Stream: New singles from Jane., Lauren Ruth Ward, Cary Brothers and Jordi Up Late

Jane. (Photo by Brad Calder)

Singles roundup, thoroughly randomized style: Check out new songs from Jane., Lauren Ruth Ward, Cary Brothers and Jordi Up Late

JANE., “Sun in My Eyes”

Singer-songwriter Ray Jain found his comfort zone in the world of lush dream-pop with the release of “What a Wonderful Time to Be Barely Alive” exactly one year ago. It followed his exploits under the moniker Jane Holiday (and before that RÃJ), which saw him working in more classic pop and pop-rock styles. His new single, “Sun in My Eyes,” is a collaboration with Jesse Rutherford of the Neighbourhood (for whom he opened way back in the day), and its arching beauty is undeniable. The song is the first single from a new EP, “Celeste” (out March 31), in which he delves into his identity as the son of an Indian father and a half-Black mother. “Sun in My Eyes” captures a dramatic moment from his youth. “I was involved in a fatal motor vehicle accident that showed me the preciousness of life in one quick moment,” he says. “It’s insane that the sun, which is one of the most cherished and beautiful things in my life, was also the main catalyst to this accident, one of my most feared and terrifying memories of my life. This song almost feels like a confession. Something so delicate and private, something that I am so fearful of being judged by. But it feels so important to share. It’s a story that is as part of me as my cultural identity. It’s something I can’t escape.” He plays Resident on Dec. 8, and he’ll also open for Suki Waterhouse at the Constellation Room on Jan. 11.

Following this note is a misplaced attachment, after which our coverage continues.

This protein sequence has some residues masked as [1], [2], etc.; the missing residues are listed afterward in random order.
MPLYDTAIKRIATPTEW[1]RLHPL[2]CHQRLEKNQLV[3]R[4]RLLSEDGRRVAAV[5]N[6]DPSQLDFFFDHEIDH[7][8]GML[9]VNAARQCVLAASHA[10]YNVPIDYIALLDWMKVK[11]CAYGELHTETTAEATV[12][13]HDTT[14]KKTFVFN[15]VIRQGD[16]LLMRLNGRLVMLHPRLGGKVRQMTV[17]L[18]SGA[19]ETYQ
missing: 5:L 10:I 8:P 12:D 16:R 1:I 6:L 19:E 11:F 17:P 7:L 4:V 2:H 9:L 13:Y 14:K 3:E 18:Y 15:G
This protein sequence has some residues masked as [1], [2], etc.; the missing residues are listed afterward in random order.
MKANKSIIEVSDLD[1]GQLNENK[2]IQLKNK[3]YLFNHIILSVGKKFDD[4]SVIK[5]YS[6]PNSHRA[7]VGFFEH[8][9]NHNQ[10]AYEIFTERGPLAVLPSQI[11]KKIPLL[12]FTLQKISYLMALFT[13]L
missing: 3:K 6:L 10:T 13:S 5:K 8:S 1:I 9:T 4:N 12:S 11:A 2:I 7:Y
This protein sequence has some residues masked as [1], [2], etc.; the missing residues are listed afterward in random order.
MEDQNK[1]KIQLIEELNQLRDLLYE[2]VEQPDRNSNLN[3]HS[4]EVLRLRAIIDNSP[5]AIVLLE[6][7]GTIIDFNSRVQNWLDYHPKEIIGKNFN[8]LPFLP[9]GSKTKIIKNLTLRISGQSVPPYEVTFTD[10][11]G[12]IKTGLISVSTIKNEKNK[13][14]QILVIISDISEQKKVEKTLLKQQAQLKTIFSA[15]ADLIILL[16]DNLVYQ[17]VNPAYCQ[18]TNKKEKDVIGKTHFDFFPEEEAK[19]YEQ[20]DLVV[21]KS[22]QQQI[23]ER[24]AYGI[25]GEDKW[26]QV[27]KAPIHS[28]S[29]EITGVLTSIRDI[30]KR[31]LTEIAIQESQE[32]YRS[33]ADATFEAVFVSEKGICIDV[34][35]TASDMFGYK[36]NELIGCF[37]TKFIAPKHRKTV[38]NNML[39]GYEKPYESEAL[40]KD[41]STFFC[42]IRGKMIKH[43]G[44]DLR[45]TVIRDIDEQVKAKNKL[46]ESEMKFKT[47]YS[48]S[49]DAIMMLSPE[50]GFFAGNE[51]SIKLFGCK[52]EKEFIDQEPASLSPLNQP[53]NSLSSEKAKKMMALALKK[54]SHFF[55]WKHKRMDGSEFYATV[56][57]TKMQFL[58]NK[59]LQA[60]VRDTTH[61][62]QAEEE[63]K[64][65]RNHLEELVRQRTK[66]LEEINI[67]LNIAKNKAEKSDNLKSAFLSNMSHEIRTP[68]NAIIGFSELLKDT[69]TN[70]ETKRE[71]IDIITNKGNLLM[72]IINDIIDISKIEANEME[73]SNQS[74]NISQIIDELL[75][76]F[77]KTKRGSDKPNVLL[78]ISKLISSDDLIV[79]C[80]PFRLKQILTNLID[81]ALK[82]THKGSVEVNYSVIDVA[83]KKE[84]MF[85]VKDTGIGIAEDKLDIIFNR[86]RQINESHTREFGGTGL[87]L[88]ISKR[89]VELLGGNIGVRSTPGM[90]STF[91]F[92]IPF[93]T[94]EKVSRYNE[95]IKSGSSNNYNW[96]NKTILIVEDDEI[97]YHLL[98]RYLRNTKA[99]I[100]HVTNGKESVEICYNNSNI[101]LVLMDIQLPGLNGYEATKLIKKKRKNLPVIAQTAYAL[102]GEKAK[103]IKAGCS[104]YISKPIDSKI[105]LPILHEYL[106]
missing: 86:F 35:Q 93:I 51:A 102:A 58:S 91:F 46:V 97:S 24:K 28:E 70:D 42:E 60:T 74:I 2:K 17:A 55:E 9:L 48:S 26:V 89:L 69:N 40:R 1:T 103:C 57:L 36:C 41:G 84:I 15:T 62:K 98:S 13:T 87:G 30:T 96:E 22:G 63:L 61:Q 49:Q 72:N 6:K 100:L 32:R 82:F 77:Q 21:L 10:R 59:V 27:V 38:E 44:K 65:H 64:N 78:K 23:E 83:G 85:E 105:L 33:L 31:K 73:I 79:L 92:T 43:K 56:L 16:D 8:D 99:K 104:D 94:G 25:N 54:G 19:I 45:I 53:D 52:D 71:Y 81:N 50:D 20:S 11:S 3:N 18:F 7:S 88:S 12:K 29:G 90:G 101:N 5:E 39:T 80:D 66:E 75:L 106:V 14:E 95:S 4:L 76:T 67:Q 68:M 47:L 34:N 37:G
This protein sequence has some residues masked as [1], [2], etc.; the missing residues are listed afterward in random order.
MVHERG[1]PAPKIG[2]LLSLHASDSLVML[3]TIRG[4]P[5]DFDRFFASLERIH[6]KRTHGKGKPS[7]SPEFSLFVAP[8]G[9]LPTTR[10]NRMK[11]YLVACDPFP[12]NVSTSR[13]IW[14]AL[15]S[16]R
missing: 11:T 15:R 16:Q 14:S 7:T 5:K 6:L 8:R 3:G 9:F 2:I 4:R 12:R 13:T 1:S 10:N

In riveting fashion, singer-songwriter Lauren Ruth Ward reveals her “Mindseye” on her third single of 2022. It’s been well over two years since her sophomore album, “Vol. II,” and this song, the follow-up to “Suburban Ego,” finds her working with guitar whiz Andrew Martin and producer Matthew Pauling. “‘Mindseye’ is about being in a relationship and trying to figure out what parts are real and what parts are disillusionment for you and for the other person,” Ward says. “It’s a question that is always there, especially since we’re always changing. It can be hard to be honest with yourself and with a person you love because you don’t always know if you’re crazy or sane. It’s the paranoid part of being in love.” 

CARY BROTHERS, “Neon Lovers”

L.A. fave Cary Brothers is prepping his first new album since 2018, but in the meantime his music is turning up in the medium that helped launch his career, movies. (Has it really been almost two decades since “Blues Eyes” and the “Garden State” soundtrack? Guess so.) The ’80s-styled earworm, “Neon Lovers,” appears in the new Dustin Hoffman/Sissy Spacek film, “Sam & Kate.” Speaking of paying the bills, we learned, belatedly, that Brothers was the songwriter/producer behind the “We Are the World”-type song in T-Mobile’s Super Bowl ad. “Do It for the Phones” featured Miley Cyrus, Dolly Parton and a cast of dozens and has to be (in the modern era, anyway) the best commercial jingle ever.

JORDI UP LATE, “To Be Your Friend”

The follow-up to her single “Hoax,” the hypnotic “To Be Your Friend” employs heavy synth as a counterbalance to the delicate task of shedding a partner who took her “to hell and back.” “‘TBYF’ is about experiencing the dichotomy of resentment and gratitude after falling for the ‘idea’ of someone and facing that your disappointment lies in your own expectations of a person who was incapable of loving you before meeting you,” Jordi says. “In the end I gave the benefit of the doubt by extending friendship only to feel my hand slapped away and taken for granted. Though I am resentful in the dark melodies of the synth, and at times in the lyrics, I remind myself of my own power in singing directly and unapologetically to this person. I speak plainly that loving one another was impossible considering his lack of confidence and that loving him was only worth it for the lessons learned.”